Money-transfer company MoneyGram International Inc. recently found itself the most sought-after dance partner at the prom. Dallas-based MoneyGram, the self-described “scrappy No. 2” ($1.6 billion in annual revenue) to longtime U.S. market leader Western Union ($5.4 billion in revenue), was the object this year of a fierce bidding war between two companies seeking to buy it.
The apparent winner—as of mid-May, at least—was China’s Ant Financial, the payments affiliate of Chinese billionaire Jack Ma’s online shopping giant, Alibaba Group. Ant offered $1.2 billion, or $18 per share, to acquire the Dallas company, upping its original offer after Kansas-based Euronet Worldwide made a counter-bid in March. At presstime MoneyGram’s board and shareholders had okayed the Ant offer, and many key regulatory approvals had already been attained. An all-important approval by the Treasury Department’s Committee on Foreign Investment in the United States was still to come, however. And Euronet was alleging the Chinese involvement posed a national security threat—a charge MoneyGram strongly rebutted.
Ant would “love to own and leverage our knowledge and our infrastructure.”Alex Holmes, Moneygram
With billions of “underbanked” consumers, hundreds of millions of migrant workers, and a growing “mobile middle class” worldwide, it’s not hard to understand the allure of MoneyGram (Nasdaq: MGI). Under Alex Holmes, who was named CEO 18 months ago, the company has focused on growing its digital presence. While money transfers made at brick-and-mortar locations still dominate—MoneyGram has 350,000 physical locations in more than 200 countries—the company has boosted its online transactions to 15 percent of revenue, up from 2 percent a decade ago. That means more and more customers are funneling their transfers electronically into bank or mobile-wallet accounts at the other end.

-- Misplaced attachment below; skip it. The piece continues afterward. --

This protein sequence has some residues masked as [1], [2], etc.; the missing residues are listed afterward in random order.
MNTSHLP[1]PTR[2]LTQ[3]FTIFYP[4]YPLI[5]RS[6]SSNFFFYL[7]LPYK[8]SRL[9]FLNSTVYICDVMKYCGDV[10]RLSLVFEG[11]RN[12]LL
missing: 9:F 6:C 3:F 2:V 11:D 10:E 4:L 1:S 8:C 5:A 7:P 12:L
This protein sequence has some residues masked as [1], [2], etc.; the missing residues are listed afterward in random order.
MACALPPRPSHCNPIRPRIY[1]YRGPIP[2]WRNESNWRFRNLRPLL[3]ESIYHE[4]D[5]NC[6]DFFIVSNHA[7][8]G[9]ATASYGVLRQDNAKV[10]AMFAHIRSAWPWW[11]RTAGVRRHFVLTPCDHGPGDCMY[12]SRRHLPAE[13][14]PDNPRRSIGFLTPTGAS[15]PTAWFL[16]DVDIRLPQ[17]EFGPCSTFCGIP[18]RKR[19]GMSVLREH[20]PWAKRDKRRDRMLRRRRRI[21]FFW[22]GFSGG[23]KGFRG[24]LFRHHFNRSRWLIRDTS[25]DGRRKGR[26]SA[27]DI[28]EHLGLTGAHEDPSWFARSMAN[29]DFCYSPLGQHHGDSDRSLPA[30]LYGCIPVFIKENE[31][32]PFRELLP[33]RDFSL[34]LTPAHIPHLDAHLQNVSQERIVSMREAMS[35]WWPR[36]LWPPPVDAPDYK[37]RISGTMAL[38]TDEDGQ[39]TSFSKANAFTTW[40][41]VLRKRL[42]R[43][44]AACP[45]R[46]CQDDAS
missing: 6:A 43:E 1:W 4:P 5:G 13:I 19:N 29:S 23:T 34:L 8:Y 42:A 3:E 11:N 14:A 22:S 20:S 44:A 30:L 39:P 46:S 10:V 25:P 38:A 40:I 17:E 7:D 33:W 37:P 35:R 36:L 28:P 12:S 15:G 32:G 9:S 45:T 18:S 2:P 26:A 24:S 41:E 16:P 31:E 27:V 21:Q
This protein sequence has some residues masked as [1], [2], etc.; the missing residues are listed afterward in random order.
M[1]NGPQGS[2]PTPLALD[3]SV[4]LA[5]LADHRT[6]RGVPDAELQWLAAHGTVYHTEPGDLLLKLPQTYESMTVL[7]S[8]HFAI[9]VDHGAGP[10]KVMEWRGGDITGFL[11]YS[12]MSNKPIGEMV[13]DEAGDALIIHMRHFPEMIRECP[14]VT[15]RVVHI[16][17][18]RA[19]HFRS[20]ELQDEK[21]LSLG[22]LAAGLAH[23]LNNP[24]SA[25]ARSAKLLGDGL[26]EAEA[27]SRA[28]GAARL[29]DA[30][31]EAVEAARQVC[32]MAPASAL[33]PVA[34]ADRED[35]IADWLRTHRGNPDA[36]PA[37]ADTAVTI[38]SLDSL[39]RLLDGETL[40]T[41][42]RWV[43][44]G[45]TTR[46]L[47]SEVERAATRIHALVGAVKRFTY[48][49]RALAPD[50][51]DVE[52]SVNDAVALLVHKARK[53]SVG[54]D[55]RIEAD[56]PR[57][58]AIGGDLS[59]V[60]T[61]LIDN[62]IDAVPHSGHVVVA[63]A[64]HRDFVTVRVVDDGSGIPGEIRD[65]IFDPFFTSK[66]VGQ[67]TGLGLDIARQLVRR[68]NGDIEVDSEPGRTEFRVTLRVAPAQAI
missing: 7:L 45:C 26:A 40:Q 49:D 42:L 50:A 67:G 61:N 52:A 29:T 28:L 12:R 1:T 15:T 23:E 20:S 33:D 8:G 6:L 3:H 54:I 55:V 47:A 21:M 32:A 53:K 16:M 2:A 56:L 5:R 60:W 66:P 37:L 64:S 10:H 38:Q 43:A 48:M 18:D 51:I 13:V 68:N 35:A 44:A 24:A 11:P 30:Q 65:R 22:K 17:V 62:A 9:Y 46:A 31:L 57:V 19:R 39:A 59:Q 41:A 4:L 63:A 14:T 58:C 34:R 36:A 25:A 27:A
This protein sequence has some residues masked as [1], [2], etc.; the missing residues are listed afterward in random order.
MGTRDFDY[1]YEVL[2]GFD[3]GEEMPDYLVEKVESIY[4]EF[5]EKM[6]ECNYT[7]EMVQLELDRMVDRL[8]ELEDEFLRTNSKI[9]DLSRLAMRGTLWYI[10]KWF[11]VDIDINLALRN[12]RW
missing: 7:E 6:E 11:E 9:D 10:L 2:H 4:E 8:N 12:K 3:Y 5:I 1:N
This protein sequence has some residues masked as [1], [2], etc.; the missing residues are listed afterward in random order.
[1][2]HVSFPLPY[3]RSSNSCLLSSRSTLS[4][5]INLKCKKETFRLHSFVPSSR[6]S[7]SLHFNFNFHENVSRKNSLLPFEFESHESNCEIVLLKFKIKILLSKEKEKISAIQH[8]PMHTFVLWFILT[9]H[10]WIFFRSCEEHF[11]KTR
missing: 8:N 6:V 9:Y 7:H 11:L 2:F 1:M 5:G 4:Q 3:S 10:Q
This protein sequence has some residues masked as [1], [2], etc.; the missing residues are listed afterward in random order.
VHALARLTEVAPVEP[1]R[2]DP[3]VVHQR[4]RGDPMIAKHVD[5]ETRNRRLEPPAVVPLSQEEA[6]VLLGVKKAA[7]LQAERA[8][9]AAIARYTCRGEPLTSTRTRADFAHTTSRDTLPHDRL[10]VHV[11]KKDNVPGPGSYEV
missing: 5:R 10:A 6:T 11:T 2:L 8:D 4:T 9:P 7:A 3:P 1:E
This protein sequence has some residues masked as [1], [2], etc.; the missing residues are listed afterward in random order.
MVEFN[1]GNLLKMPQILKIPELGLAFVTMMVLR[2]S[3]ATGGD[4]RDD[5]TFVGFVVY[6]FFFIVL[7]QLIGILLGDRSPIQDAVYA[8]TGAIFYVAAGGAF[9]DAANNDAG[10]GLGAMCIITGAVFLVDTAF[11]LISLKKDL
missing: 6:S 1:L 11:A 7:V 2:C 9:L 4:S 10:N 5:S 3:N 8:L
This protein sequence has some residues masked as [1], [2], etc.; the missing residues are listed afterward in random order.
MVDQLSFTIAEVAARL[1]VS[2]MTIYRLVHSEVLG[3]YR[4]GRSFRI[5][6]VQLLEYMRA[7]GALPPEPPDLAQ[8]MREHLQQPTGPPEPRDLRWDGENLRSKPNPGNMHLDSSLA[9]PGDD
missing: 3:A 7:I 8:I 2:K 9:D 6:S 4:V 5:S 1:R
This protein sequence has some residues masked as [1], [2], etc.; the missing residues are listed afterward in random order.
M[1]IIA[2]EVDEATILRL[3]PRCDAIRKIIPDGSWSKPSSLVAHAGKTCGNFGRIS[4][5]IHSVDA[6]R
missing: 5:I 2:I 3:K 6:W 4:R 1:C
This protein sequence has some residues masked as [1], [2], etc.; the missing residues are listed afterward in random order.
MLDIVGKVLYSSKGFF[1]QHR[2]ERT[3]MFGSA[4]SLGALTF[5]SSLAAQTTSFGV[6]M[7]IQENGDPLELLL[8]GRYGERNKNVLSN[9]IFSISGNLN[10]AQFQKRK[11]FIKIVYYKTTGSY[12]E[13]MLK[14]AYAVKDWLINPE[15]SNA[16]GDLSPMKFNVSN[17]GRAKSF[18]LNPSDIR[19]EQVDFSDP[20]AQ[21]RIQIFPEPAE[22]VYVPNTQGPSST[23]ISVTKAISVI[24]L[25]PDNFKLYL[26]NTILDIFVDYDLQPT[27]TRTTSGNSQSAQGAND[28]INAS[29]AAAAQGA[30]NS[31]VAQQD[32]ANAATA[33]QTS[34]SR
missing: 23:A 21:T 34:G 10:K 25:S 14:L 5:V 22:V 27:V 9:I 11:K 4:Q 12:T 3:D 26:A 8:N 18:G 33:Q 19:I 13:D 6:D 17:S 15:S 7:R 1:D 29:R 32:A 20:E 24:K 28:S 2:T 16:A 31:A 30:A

Most MoneyGram transfers are “cross-border remittances,” Holmes says, originating in countries like the U.S., Saudi Arabia, and Canada, and winding up in receiver countries such as Mexico, India, China, and the Philippines.
Holmes has called the planned deal a win-win for both MoneyGram and its Chinese suitor. While Ant/Alibaba offers an extensive online payment system called Alipay, the Chinese company doesn’t currently have a cross-border remittance capability like MoneyGram’s. The Dallas company, for its part, will be able to capitalize on Ant’s extensive digital expertise.
“Ant is trying to create a financial eco-system to include people who’ve been left out,” Holmes says. “They’d love to own and leverage our knowledge and our infrastructure. So, we think there’s a huge opportunity to do things differently.”
MoneyGram currently has 3,000 employees, about 700 of them at two locations in North Texas. If the Ant deal is completed later this year, as Holmes says he expects, the Chinese company will operate MoneyGram as an independent subsidiary, retaining the brand, the management team, the employees, and the headquarters in Dallas. “They have 7,000 employees, but only 200 outside China,” Holmes says. “So the intent is to grow both businesses.”
And, what if the deal falls through? “If that were to happen, we would continue to operate as we do now, investing in innovative products and delivering exceptional experiences to all of our customers,” Holmes says. Spoken with the smooth confidence of the most popular person at the dance.